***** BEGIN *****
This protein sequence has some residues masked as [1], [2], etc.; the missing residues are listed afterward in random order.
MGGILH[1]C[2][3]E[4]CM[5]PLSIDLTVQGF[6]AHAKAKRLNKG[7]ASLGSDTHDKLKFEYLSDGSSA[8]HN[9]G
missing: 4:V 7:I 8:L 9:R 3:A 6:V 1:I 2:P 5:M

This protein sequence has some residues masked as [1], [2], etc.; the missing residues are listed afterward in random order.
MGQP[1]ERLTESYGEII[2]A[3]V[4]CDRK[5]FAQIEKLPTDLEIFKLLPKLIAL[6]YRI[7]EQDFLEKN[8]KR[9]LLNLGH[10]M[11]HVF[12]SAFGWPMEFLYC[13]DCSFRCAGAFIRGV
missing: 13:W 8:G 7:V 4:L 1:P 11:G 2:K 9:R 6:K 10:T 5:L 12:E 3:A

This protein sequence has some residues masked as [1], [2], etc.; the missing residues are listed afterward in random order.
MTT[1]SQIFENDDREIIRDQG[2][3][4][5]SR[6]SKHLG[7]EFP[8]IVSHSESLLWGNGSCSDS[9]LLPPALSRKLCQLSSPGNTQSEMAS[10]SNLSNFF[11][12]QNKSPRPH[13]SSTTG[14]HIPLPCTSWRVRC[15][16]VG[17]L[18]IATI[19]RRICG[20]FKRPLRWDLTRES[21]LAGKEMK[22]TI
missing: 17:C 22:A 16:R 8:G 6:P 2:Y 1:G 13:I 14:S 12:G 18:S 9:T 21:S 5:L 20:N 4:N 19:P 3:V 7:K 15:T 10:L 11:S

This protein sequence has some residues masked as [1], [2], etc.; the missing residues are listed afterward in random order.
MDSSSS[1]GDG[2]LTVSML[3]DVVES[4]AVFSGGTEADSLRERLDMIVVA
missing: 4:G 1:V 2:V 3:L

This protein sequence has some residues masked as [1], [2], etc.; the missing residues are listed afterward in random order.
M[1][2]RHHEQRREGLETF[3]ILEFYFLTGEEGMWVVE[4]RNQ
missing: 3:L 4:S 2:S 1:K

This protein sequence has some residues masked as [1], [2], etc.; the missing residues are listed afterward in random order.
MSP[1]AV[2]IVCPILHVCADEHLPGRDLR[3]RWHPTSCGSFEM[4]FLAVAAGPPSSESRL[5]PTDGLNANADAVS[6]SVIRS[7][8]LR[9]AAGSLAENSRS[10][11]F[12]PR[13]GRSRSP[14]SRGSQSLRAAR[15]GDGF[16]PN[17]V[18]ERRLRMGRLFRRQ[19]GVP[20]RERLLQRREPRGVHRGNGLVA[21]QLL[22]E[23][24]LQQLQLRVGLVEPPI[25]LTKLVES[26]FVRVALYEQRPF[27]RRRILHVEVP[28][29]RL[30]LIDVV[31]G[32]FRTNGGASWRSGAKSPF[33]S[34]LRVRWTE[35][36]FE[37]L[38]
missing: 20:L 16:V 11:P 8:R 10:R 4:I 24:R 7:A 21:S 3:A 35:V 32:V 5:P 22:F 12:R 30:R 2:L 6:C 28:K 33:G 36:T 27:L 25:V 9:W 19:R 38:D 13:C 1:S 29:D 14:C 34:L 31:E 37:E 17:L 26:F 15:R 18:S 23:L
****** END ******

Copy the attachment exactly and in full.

This protein sequence has some residues masked as [1], [2], etc.; the missing residues are listed afterward in random order.
MGGILH[1]C[2][3]E[4]CM[5]PLSIDLTVQGF[6]AHAKAKRLNKG[7]ASLGSDTHDKLKFEYLSDGSSA[8]HN[9]G
missing: 4:V 7:I 8:L 9:R 3:A 6:V 1:I 2:P 5:M

This protein sequence has some residues masked as [1], [2], etc.; the missing residues are listed afterward in random order.
MGQP[1]ERLTESYGEII[2]A[3]V[4]CDRK[5]FAQIEKLPTDLEIFKLLPKLIAL[6]YRI[7]EQDFLEKN[8]KR[9]LLNLGH[10]M[11]HVF[12]SAFGWPMEFLYC[13]DCSFRCAGAFIRGV
missing: 13:W 8:G 7:V 4:L 1:P 11:G 2:K 9:R 6:K 10:T 5:L 12:E 3:A

This protein sequence has some residues masked as [1], [2], etc.; the missing residues are listed afterward in random order.
MTT[1]SQIFENDDREIIRDQG[2][3][4][5]SR[6]SKHLG[7]EFP[8]IVSHSESLLWGNGSCSDS[9]LLPPALSRKLCQLSSPGNTQSEMAS[10]SNLSNFF[11][12]QNKSPRPH[13]SSTTG[14]HIPLPCTSWRVRC[15][16]VG[17]L[18]IATI[19]RRICG[20]FKRPLRWDLTRES[21]LAGKEMK[22]TI
missing: 17:C 22:A 16:R 8:G 6:P 2:Y 1:G 13:I 14:S 12:G 18:S 9:T 21:S 5:L 20:N 4:N 19:P 3:V 7:K 15:T 10:L 11:S

This protein sequence has some residues masked as [1], [2], etc.; the missing residues are listed afterward in random order.
MDSSSS[1]GDG[2]LTVSML[3]DVVES[4]AVFSGGTEADSLRERLDMIVVA
missing: 4:G 1:V 2:V 3:L

This protein sequence has some residues masked as [1], [2], etc.; the missing residues are listed afterward in random order.
M[1][2]RHHEQRREGLETF[3]ILEFYFLTGEEGMWVVE[4]RNQ
missing: 3:L 4:S 2:S 1:K

This protein sequence has some residues masked as [1], [2], etc.; the missing residues are listed afterward in random order.
MSP[1]AV[2]IVCPILHVCADEHLPGRDLR[3]RWHPTSCGSFEM[4]FLAVAAGPPSSESRL[5]PTDGLNANADAVS[6]SVIRS[7][8]LR[9]AAGSLAENSRS[10][11]F[12]PR[13]GRSRSP[14]SRGSQSLRAAR[15]GDGF[16]PN[17]V[18]ERRLRMGRLFRRQ[19]GVP[20]RERLLQRREPRGVHRGNGLVA[21]QLL[22]E[23][24]LQQLQLRVGLVEPPI[25]LTKLVES[26]FVRVALYEQRPF[27]RRRILHVEVP[28][29]RL[30]LIDVV[31]G[32]FRTNGGASWRSGAKSPF[33]S[34]LRVRWTE[35][36]FE[37]L[38]
missing: 20:L 16:V 11:P 8:R 10:R 4:I 24:R 7:A 21:S 3:A 35:V 32:V 5:P 22:F 12:R 30:R 2:L 6:C 28:K 33:G 36:T 27:L 25:V 9:W 19:R 38:D 13:C 1:S 29:D 14:C 34:L 31:E 37:E 17:L 26:F 15:R 18:S 23:L